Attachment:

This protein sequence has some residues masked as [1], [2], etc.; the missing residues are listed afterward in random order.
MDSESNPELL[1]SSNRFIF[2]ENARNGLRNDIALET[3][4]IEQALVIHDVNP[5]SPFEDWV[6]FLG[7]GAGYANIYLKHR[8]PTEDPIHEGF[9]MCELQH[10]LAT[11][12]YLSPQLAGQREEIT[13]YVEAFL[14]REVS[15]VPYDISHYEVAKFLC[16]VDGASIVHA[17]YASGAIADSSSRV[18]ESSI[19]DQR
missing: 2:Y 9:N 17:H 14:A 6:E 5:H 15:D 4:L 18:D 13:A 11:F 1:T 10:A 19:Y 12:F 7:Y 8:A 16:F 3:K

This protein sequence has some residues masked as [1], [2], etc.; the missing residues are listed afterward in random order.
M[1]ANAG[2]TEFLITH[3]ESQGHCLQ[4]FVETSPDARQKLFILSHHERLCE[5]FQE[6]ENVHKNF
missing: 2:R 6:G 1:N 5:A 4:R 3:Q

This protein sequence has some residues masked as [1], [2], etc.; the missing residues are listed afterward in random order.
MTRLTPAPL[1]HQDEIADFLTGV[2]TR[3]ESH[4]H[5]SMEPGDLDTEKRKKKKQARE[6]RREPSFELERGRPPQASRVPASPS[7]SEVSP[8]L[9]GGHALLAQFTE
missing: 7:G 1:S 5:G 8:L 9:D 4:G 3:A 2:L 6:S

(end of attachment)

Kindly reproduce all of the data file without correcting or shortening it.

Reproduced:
This protein sequence has some residues masked as [1], [2], etc.; the missing residues are listed afterward in random order.
MDSESNPELL[1]SSNRFIF[2]ENARNGLRNDIALET[3][4]IEQALVIHDVNP[5]SPFEDWV[6]FLG[7]GAGYANIYLKHR[8]PTEDPIHEGF[9]MCELQH[10]LAT[11][12]YLSPQLAGQREEIT[13]YVEAFL[14]REVS[15]VPYDISHYEVAKFLC[16]VDGASIVHA[17]YASGAIADSSSRV[18]ESSI[19]DQR
missing: 2:Y 9:N 17:H 14:A 6:E 5:H 15:D 4:L 18:D 13:A 11:F 1:T 10:A 19:Y 12:F 7:Y 8:A 16:F 3:K

This protein sequence has some residues masked as [1], [2], etc.; the missing residues are listed afterward in random order.
M[1]ANAG[2]TEFLITH[3]ESQGHCLQ[4]FVETSPDARQKLFILSHHERLCE[5]FQE[6]ENVHKNF
missing: 2:R 6:G 1:N 5:A 4:R 3:Q

This protein sequence has some residues masked as [1], [2], etc.; the missing residues are listed afterward in random order.
MTRLTPAPL[1]HQDEIADFLTGV[2]TR[3]ESH[4]H[5]SMEPGDLDTEKRKKKKQARE[6]RREPSFELERGRPPQASRVPASPS[7]SEVSP[8]L[9]GGHALLAQFTE
missing: 7:G 1:S 5:G 8:L 9:D 4:G 3:A 2:L 6:S